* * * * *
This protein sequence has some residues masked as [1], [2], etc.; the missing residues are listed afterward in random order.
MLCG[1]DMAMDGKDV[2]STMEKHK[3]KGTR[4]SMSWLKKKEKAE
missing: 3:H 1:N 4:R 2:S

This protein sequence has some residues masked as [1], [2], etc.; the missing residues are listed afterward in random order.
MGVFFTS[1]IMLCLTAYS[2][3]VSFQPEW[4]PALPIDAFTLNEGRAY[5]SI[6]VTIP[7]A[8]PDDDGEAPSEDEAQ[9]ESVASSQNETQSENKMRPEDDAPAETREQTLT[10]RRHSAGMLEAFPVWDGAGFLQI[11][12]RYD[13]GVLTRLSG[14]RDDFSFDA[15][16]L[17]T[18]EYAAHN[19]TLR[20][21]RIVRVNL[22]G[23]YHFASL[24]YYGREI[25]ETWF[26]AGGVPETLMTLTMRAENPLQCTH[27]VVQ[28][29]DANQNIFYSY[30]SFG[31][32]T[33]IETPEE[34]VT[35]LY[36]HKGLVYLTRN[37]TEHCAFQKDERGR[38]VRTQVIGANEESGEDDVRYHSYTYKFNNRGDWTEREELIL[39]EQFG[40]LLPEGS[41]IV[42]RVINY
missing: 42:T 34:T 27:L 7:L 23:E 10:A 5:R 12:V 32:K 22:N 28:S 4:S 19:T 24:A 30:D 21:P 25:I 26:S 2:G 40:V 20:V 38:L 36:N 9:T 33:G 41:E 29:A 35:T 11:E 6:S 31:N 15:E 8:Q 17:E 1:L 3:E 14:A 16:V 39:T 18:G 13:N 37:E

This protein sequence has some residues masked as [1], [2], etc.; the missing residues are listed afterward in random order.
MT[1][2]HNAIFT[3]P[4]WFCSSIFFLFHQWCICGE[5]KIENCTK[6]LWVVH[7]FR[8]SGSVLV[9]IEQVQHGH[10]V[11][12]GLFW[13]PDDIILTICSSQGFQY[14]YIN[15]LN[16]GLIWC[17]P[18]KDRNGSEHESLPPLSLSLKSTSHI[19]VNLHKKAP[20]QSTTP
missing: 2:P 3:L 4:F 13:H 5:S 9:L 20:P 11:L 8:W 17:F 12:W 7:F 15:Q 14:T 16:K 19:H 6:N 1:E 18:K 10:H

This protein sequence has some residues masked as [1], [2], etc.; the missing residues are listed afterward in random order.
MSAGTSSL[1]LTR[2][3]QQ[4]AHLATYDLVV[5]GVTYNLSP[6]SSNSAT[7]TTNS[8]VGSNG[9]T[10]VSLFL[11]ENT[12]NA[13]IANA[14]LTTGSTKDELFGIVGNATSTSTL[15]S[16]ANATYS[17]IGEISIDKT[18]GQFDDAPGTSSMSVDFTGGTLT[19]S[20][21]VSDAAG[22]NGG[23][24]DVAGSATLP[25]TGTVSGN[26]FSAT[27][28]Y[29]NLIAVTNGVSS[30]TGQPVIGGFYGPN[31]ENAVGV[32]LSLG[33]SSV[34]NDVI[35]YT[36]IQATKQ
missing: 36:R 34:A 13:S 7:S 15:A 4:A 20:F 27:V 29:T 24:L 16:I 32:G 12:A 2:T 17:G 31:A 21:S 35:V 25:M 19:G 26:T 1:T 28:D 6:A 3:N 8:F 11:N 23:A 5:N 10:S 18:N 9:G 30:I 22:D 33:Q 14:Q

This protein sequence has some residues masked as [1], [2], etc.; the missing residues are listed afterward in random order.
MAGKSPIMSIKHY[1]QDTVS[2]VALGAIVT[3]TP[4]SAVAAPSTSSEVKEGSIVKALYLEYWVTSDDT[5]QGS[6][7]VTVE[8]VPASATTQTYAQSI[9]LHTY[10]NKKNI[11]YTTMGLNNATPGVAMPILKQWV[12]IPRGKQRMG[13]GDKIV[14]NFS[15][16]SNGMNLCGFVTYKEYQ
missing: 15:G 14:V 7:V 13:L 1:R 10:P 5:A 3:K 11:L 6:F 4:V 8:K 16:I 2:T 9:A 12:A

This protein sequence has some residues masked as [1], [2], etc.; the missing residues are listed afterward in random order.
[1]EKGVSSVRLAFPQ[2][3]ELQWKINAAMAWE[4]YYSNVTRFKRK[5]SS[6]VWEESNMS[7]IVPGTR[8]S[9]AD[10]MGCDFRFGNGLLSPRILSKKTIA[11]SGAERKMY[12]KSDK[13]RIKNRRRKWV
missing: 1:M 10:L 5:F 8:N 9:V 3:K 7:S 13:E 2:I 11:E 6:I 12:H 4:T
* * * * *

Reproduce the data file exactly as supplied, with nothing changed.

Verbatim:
This protein sequence has some residues masked as [1], [2], etc.; the missing residues are listed afterward in random order.
MLCG[1]DMAMDGKDV[2]STMEKHK[3]KGTR[4]SMSWLKKKEKAE
missing: 3:H 1:N 4:R 2:S

This protein sequence has some residues masked as [1], [2], etc.; the missing residues are listed afterward in random order.
MGVFFTS[1]IMLCLTAYS[2][3]VSFQPEW[4]PALPIDAFTLNEGRAY[5]SI[6]VTIP[7]A[8]PDDDGEAPSEDEAQ[9]ESVASSQNETQSENKMRPEDDAPAETREQTLT[10]RRHSAGMLEAFPVWDGAGFLQI[11][12]RYD[13]GVLTRLSG[14]RDDFSFDA[15][16]L[17]T[18]EYAAHN[19]TLR[20][21]RIVRVNL[22]G[23]YHFASL[24]YYGREI[25]ETWF[26]AGGVPETLMTLTMRAENPLQCTH[27]VVQ[28][29]DANQNIFYSY[30]SFG[31][32]T[33]IETPEE[34]VT[35]LY[36]HKGLVYLTRN[37]TEHCAFQKDERGR[38]VRTQVIGANEESGEDDVRYHSYTYKFNNRGDWTEREELIL[39]EQFG[40]LLPEGS[41]IV[42]RVINY
missing: 42:T 34:T 27:L 7:L 23:E 10:A 5:R 12:V 32:K 22:N 28:S 4:S 19:T 24:A 30:D 21:P 25:I 26:S 2:G 40:V 20:V 38:L 36:N 9:T 33:G 41:E 29:A 35:T 11:E 6:S 31:N 15:E 8:Q 17:E 1:L 3:E 14:A 16:V 39:T 18:G 13:N 37:E

This protein sequence has some residues masked as [1], [2], etc.; the missing residues are listed afterward in random order.
MT[1][2]HNAIFT[3]P[4]WFCSSIFFLFHQWCICGE[5]KIENCTK[6]LWVVH[7]FR[8]SGSVLV[9]IEQVQHGH[10]V[11][12]GLFW[13]PDDIILTICSSQGFQY[14]YIN[15]LN[16]GLIWC[17]P[18]KDRNGSEHESLPPLSLSLKSTSHI[19]VNLHKKAP[20]QSTTP
missing: 2:P 3:L 4:F 13:H 5:S 9:L 20:P 11:L 8:W 17:F 12:W 7:F 15:Q 14:T 16:K 19:H 6:N 1:E 18:K 10:H

This protein sequence has some residues masked as [1], [2], etc.; the missing residues are listed afterward in random order.
MSAGTSSL[1]LTR[2][3]QQ[4]AHLATYDLVV[5]GVTYNLSP[6]SSNSAT[7]TTNS[8]VGSNG[9]T[10]VSLFL[11]ENT[12]NA[13]IANA[14]LTTGSTKDELFGIVGNATSTSTL[15]S[16]ANATYS[17]IGEISIDKT[18]GQFDDAPGTSSMSVDFTGGTLT[19]S[20][21]VSDAAG[22]NGG[23][24]DVAGSATLP[25]TGTVSGN[26]FSAT[27][28]Y[29]NLIAVTNGVSS[30]TGQPVIGGFYGPN[31]ENAVGV[32]LSLG[33]SSV[34]NDVI[35]YT[36]IQATKQ
missing: 36:R 34:A 13:S 7:S 15:A 4:A 20:F 27:V 29:T 24:L 16:I 32:G 12:A 2:T 17:G 31:A 21:S 35:V 25:M 19:G 26:T 1:T 28:D 6:A 3:N 8:F 11:N 23:A 5:N 10:S 18:N 9:G 30:I 22:D 33:Q 14:Q

This protein sequence has some residues masked as [1], [2], etc.; the missing residues are listed afterward in random order.
MAGKSPIMSIKHY[1]QDTVS[2]VALGAIVT[3]TP[4]SAVAAPSTSSEVKEGSIVKALYLEYWVTSDDT[5]QGS[6][7]VTVE[8]VPASATTQTYAQSI[9]LHTY[10]NKKNI[11]YTTMGLNNATPGVAMPILKQWV[12]IPRGKQRMG[13]GDKIV[14]NFS[15][16]SNGMNLCGFVTYKEYQ
missing: 15:G 14:V 7:V 13:L 1:R 10:P 5:A 3:K 11:L 6:F 4:V 8:K 16:I 2:T 9:A 12:A

This protein sequence has some residues masked as [1], [2], etc.; the missing residues are listed afterward in random order.
[1]EKGVSSVRLAFPQ[2][3]ELQWKINAAMAWE[4]YYSNVTRFKRK[5]SS[6]VWEESNMS[7]IVPGTR[8]S[9]AD[10]MGCDFRFGNGLLSPRILSKKTIA[11]SGAERKMY[12]KSDK[13]RIKNRRRKWV
missing: 1:M 10:L 5:F 8:N 9:V 3:K 7:S 13:E 2:I 11:E 6:I 12:H 4:T